Rudolph Wurlitzer 1920s Cremona Model 4/4 Violin
The now defunct Rudolph Wurlitzer Company, famous for organs, was founded in Cincinnati in 1853 and was owned by the descendent of a German violin making family. In 1941, when Wurlitzer's sons were running the company, they moved it to Chicago. A few years later, Rudolph Wurlitzer's grandson, Rembert Rudolph Wurlitzer, founded a separately managed company that bought, sold, authenticated and/or restored violin family instruments.
Founded in 1949, in just a decade or so, the violin business had built such a strong reputation that it had handled over 300 of the 600 known Stradivari instruments and amassed a collection of old master violin family instruments and bows. Wurlitzer was recognized as THE source for rare instruments. Many highly regarded concert instrumentalists acquired their instruments and bows through the shop. Many of the world's most highly regarded builders and restorers received training in the Wurlitzer shop.
Wurlitzer also traded in more pedestrian, yet good quality violin family instruments. Among these instruments are violins often built under contracts with violinmakers in Mittenwald and Marchneukirchen in the 1920s. Many of these instruments bear labels with the script signature 'Rudolph Wurlitzer' under which the model name 'Cremona' is printed and below that appear the printed city names, Cincinnati, Chicago and New York. Often, the Wurlitzer Cremona labels were applied on top of labels that simply read, "made in Germany." Sometimes the label under the Wurlitzer label identified a specific builder. Sometimes no label is under the Wurlitzer label.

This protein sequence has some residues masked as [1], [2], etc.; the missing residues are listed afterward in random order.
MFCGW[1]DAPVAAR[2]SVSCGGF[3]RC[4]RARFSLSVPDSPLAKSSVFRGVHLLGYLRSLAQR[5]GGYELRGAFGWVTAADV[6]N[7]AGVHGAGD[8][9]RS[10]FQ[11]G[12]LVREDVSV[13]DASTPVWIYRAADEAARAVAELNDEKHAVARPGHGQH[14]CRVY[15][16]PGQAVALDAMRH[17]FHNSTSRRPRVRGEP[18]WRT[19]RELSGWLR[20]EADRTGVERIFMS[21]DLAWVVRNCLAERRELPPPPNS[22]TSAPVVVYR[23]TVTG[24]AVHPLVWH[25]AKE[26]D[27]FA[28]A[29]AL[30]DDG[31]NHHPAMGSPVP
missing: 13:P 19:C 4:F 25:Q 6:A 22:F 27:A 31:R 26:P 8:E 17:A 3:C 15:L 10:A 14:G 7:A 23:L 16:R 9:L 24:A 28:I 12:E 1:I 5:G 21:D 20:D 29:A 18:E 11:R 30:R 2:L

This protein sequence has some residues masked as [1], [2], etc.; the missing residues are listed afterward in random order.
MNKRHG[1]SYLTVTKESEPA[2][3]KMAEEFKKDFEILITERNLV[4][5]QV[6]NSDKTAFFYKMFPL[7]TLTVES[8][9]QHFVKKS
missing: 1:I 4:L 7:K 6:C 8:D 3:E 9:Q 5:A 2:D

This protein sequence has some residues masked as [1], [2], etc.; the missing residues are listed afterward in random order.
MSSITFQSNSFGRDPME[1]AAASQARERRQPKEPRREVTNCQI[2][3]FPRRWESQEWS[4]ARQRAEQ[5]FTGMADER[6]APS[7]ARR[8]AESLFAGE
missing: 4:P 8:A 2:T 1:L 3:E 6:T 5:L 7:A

This violin has attributes like other 1920 Wurlitzer imports from Germany:
- even, tight grained spruce in the top,
- relatively wide flame in the maple of the back, sides and neck,
- a refined scroll,
- delicate beestings and
- rich brown varnish.
- The rectangular label has a deliberately roughened and darkened edge with the characteristic script signature with the Cremona model and city names printed below. The right side of the label has a bump in it that could be caused by a maker's label under the Wurlitzer label.
This instrument has no repairs and almost no wear - remarkable condition for an instrument that is more than 90 years old.